Type 2 Diabetes Mellitus, Bariatric Surgery, Lifestyle Intervention, Obesity, Systematic Review


Obesity, with coexisting T2DM, is difficult to treat successfully for various reasons and carries enormous health risks and financial burdens. The purpose of this systematic review is to compare outcomes of conventional medical treatment to bariatric surgery for the treatment of T2DM, and determine which patients may be appropriate for referral. Data Sources: An electronic search of the literature was conducted to identify studies from 2008 to 2014 in the following databases: CINAHL, National Library of Medicine PubMed®/MEDLINE®, EBSCO, SciVerse®, Springer Link®, and the Cochrane library. Conclusions: Bariatric surgical options, even before weight loss occurs, positively affect glucose homeostasis and in some bariatric procedures and individuals with particular characteristics, produce considerable weight loss and remission of diabetes. Positive correlates were younger age, shorter disease duration, and BMI >30 kg/m2. Secondary outcomes are also improved. The same effects are seldom realized through conservative methods. Results/Implications for Practice: All obese patients should be referred for intensive intervention, with the minimum goal of 10% weight loss. Under certain circumstances, referral for bariatric surgery should be considered, particularly for individuals with BMI >40 kg/m2, or BMI ≥35 kg/m2 and at least one obesity related co-morbidity. Others may be considered on a case-by-case basis.-by-case basis.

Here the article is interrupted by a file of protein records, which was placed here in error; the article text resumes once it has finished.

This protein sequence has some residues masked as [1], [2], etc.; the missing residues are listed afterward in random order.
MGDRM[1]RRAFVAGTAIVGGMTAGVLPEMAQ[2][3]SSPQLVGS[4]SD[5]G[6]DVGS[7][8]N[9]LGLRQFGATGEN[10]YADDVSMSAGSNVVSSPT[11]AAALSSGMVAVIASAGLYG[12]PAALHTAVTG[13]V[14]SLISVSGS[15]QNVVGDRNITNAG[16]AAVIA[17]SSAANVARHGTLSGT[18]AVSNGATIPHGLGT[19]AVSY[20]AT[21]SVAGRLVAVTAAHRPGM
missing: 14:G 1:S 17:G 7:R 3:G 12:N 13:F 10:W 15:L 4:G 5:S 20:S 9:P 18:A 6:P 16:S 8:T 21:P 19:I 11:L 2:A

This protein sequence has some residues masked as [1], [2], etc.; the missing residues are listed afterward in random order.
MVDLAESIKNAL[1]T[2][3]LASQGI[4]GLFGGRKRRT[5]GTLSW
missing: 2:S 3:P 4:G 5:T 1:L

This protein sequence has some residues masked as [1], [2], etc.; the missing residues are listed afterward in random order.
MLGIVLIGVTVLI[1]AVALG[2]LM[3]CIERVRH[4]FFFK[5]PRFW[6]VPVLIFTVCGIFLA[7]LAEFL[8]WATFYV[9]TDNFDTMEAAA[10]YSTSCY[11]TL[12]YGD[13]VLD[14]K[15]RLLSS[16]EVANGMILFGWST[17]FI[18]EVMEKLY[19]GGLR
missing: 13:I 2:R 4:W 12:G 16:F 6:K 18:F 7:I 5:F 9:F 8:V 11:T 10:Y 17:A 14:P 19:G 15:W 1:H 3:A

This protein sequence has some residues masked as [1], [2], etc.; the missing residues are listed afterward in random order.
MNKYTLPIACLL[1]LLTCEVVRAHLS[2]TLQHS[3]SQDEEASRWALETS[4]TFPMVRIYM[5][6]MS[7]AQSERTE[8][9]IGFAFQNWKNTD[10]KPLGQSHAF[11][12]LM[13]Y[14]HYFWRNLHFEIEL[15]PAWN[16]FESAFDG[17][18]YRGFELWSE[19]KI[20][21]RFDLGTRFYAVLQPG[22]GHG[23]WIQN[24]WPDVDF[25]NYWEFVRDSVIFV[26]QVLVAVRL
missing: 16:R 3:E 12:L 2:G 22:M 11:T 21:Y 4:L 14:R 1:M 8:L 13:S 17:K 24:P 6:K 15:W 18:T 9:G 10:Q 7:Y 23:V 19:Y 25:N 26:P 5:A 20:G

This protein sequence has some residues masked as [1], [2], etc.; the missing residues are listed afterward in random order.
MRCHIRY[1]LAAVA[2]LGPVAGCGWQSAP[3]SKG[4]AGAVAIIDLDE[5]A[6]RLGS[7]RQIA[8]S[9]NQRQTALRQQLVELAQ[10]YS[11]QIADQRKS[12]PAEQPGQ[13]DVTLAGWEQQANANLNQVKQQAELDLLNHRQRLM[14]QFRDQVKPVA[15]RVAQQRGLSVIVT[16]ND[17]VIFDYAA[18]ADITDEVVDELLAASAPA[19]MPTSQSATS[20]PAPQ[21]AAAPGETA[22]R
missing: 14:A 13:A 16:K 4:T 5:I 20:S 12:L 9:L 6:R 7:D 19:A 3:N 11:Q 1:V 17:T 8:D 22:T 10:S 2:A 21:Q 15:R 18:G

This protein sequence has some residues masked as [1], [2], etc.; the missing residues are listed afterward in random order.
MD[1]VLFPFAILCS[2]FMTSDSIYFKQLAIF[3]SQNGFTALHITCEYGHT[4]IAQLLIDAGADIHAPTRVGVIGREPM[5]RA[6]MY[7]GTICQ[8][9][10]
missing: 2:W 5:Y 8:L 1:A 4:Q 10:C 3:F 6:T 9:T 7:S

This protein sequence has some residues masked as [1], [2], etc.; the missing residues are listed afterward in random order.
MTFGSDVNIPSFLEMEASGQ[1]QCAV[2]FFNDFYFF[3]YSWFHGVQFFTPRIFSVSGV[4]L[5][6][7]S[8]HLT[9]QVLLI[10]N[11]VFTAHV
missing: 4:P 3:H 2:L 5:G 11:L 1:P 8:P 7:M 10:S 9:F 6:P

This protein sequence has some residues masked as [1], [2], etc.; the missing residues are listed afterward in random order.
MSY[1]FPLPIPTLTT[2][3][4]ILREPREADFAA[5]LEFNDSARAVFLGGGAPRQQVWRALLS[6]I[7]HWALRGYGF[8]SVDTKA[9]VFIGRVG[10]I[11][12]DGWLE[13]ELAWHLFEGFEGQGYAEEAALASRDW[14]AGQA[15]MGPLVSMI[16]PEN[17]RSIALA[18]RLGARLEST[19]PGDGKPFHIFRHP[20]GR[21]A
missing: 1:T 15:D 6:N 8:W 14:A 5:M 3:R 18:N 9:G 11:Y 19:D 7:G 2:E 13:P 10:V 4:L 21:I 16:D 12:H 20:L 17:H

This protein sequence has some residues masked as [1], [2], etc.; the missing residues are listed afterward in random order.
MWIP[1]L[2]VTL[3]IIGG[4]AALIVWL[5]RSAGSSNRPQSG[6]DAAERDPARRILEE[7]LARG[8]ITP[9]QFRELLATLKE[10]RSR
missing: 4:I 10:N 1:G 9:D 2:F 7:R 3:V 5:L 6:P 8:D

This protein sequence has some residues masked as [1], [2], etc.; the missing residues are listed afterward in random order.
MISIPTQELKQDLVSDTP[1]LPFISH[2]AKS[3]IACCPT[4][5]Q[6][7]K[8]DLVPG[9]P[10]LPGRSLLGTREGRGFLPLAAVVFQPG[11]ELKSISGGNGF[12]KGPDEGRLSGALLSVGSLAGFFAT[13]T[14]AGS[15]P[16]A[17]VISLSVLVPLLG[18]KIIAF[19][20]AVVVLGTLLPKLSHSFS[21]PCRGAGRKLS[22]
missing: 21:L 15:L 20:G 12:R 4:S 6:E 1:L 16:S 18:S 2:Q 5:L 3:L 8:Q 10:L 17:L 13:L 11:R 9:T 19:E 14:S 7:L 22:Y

The College of Nursing showcases some of our best evidence based scholarly papers from graduate students in the Family Nurse Practitioner Program. The papers address relevant clinical problems for advance practice nurses and are based on the best evidence available. Using a systematic approach students critically analyze and synthesize the research studies to determine the strength of the evidence regarding the clinical problem. Based on the findings, recommendations are made for clinical practice. The papers are published in professional journals and presented at professional meetings.

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Master's Project

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University Standing at Time of Publication

Graduate Student

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Nursing Commons